IMR Press / FBL / Volume 8 / Issue 6 / DOI: 10.2741/1039

Frontiers in Bioscience-Landmark (FBL) is published by IMR Press from Volume 26 Issue 5 (2021). Previous articles were published by another publisher on a subscription basis, and they are hosted by IMR Press on as a courtesy and upon agreement with Frontiers in Bioscience.

Interactions between photic and nonphotic stimuli to synchronize the master circadian clock in mammals
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1 Laboratory of Neurobiology of Rhythms, Centre National de la Recherche Scientifique UMR7518, University Louis Pasteur, Strasbourg, France

Academic Editor: Gianluca Tosini

Front. Biosci. (Landmark Ed) 2003, 8(6), 246–257;
Published: 1 May 2003
(This article belongs to the Special Issue Circadian rhythms from molecules to behavior)

The master circadian clock is located in the suprachiasmatic nuclei (SCN) in mammals. The most powerful synchronizer of the SCN clock is the daily variation in light intensity. Several other nonphotic cues are well known to be able to shift or synchronize the circadian clock in the absence of photic cues. Some results obtained at systems, cellular and molecular levels provide evidence in contrast to the view that nonphotic signals reset the SCN clock independently of the mechanisms of photic synchronization. Rather, the SCN appear to integrate a wide range of information from the environment to fine-tune photic synchronization. The neuronal mechanisms underlying this integration are far from being understood. Nevertheless, in real-life situations, multiple interactions between photic and nonphotic cues could be of importance for the daily phase adjustment of the circadian clock and its control of the 24-h temporal organization of the whole organism.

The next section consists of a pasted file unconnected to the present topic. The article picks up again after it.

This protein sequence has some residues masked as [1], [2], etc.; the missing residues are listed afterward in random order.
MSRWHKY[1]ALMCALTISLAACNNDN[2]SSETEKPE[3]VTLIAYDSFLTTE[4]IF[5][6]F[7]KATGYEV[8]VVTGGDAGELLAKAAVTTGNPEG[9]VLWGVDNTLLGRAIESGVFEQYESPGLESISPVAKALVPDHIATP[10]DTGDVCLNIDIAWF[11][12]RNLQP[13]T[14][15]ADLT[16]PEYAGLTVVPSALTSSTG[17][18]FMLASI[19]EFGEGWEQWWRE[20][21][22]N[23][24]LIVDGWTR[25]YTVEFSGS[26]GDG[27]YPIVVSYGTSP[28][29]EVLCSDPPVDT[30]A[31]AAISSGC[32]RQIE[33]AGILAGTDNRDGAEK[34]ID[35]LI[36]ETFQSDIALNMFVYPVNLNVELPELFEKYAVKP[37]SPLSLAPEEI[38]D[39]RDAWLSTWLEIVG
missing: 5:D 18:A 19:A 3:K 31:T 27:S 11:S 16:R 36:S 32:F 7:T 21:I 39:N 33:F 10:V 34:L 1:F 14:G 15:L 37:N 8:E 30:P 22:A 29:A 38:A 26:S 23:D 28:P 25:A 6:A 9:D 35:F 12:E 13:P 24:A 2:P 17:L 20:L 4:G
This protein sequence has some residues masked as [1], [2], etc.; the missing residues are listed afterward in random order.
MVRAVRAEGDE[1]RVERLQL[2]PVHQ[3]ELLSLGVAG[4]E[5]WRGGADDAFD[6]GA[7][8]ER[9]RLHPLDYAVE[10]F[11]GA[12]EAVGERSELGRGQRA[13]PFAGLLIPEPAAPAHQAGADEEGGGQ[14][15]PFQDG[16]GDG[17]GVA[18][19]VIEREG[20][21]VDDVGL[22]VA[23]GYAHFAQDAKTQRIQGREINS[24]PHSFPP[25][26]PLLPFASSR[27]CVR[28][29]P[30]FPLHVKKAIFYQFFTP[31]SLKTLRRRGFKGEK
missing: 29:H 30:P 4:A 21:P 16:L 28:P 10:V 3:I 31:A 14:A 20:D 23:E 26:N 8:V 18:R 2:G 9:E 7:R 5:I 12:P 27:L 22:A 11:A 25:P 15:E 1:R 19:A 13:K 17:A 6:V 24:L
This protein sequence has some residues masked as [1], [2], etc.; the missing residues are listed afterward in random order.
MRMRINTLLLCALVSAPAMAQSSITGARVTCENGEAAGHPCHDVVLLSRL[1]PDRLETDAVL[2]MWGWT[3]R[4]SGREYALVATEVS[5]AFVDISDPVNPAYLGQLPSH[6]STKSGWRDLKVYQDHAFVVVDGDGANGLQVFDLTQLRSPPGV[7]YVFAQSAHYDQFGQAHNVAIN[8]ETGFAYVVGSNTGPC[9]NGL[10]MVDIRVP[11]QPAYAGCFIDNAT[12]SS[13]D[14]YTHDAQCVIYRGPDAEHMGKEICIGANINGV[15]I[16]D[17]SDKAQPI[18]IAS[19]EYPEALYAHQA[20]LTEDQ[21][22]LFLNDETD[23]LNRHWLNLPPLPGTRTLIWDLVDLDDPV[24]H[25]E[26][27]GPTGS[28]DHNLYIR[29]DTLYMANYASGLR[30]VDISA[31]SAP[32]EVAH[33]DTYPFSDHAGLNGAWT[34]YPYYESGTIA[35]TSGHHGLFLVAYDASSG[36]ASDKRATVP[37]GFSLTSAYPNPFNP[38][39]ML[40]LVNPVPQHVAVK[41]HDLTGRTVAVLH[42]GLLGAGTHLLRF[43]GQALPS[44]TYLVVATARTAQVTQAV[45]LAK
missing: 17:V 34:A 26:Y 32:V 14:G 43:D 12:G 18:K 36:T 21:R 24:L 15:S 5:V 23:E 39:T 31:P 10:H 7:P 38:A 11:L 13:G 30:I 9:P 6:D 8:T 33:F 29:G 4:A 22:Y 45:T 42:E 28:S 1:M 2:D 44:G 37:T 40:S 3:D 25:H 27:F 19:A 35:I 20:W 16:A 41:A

Circadian rhythms
Suprachiasmatic nucleus
Clock genes
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